There are many odd names in the Domesday Book, but I’d say the most peculiar is actually a surname.
The surname is God-Save-Ladies, and it belonged to one Roger God-Save-Ladies (Rogerus Deus Salvæt Dominas), who was a Norman living in Essex. I’ve seen his name translated elsewhere as God-Save-the-Ladies and God-Save-Our-Ladies.
Here’s one possible explanation:
GODLOVEMILADY. This remarkable name really existed not many years since. The similar designation Rogerus Deus-salvet-dominas (Roger God-save-the-Ladies) occurs in the Domesd. of Essex. It was probably the sobriquet of some admirer of the fair sex, who frequently employed the phrase.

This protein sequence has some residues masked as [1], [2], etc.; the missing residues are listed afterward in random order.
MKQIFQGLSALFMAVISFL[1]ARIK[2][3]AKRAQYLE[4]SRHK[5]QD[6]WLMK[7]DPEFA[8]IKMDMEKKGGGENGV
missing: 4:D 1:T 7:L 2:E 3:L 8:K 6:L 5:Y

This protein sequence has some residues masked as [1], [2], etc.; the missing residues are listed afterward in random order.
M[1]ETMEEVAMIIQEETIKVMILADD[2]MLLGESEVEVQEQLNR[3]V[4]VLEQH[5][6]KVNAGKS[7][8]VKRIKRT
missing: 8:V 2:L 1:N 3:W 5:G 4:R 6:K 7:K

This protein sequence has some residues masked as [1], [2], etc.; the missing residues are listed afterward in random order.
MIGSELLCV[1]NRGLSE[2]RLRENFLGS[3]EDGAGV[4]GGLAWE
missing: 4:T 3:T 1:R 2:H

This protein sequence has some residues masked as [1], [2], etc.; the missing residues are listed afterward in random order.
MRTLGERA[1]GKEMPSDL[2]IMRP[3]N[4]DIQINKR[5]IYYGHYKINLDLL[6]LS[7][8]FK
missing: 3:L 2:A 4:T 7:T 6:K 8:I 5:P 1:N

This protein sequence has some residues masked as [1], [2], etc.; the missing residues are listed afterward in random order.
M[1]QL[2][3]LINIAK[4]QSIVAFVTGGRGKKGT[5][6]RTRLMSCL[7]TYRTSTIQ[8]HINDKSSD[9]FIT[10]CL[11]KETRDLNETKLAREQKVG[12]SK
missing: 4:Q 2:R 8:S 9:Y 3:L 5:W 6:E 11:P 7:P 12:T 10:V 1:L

And here’s a holier explanation:
One of the rare bynames is that of Roger Deus Salvet Dominas, a 1086 tenant in Essex, who seems to have had some link with the nunnery of the Holy Trinity at Caen, so that the Dominas figuring in his byname were probably nuns of that house.
The Norman-French version of the name, “De Salt Les Dames,” was passed down to Roger’s descendants.
- Craig, F. N. “The Glanvilles and Roger God-Save-the-Ladies.” The American Genealogist 71.4 (1996): 200-4.
- Lowe, Mark Antony. Patronymica Britannica: A Dictionary of the Family Names of the United Kingdom. London: John Russell Smith, 1860.
- McKinley, Richard. “Medieval Latin translations of English personal bynames: their value for surname history.” Nomina 14 (1990-91): 1-6.